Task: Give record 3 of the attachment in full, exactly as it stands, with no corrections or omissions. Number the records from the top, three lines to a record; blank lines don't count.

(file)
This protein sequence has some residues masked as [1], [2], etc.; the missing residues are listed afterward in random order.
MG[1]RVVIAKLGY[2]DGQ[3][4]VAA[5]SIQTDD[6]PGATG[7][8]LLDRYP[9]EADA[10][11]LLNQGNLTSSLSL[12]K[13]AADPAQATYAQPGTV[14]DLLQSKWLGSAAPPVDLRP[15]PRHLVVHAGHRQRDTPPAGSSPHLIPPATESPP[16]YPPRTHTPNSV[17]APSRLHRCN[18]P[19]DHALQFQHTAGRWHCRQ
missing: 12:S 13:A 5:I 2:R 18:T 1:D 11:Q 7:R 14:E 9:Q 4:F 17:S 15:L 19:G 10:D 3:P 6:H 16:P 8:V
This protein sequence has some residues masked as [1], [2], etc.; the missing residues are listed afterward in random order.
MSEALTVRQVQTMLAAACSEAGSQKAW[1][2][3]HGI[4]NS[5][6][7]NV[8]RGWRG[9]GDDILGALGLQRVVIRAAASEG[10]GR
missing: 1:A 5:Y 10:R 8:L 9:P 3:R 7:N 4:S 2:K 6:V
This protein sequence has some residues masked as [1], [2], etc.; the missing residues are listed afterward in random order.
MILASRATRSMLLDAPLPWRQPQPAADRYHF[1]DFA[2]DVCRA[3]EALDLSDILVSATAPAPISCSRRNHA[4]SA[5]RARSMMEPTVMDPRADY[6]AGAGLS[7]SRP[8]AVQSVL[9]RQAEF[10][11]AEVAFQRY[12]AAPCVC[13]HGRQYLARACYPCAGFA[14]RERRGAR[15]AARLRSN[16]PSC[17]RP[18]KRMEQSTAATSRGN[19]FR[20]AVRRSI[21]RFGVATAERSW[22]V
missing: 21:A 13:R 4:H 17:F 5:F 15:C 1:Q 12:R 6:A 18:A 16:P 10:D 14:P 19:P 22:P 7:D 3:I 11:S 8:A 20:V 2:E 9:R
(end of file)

This protein sequence has some residues masked as [1], [2], etc.; the missing residues are listed afterward in random order.
MILASRATRSMLLDAPLPWRQPQPAADRYHF[1]DFA[2]DVCRA[3]EALDLSDILVSATAPAPISCSRRNHA[4]SA[5]RARSMMEPTVMDPRADY[6]AGAGLS[7]SRP[8]AVQSVL[9]RQAEF[10][11]AEVAFQRY[12]AAPCVC[13]HGRQYLARACYPCAGFA[14]RERRGAR[15]AARLRSN[16]PSC[17]RP[18]KRMEQSTAATSRGN[19]FR[20]AVRRSI[21]RFGVATAERSW[22]V
missing: 21:A 13:R 4:H 17:F 5:F 15:C 1:Q 12:R 6:A 18:A 16:P 10:D 14:P 19:P 22:P 7:D 3:I 11:S 8:A 20:V 2:E 9:R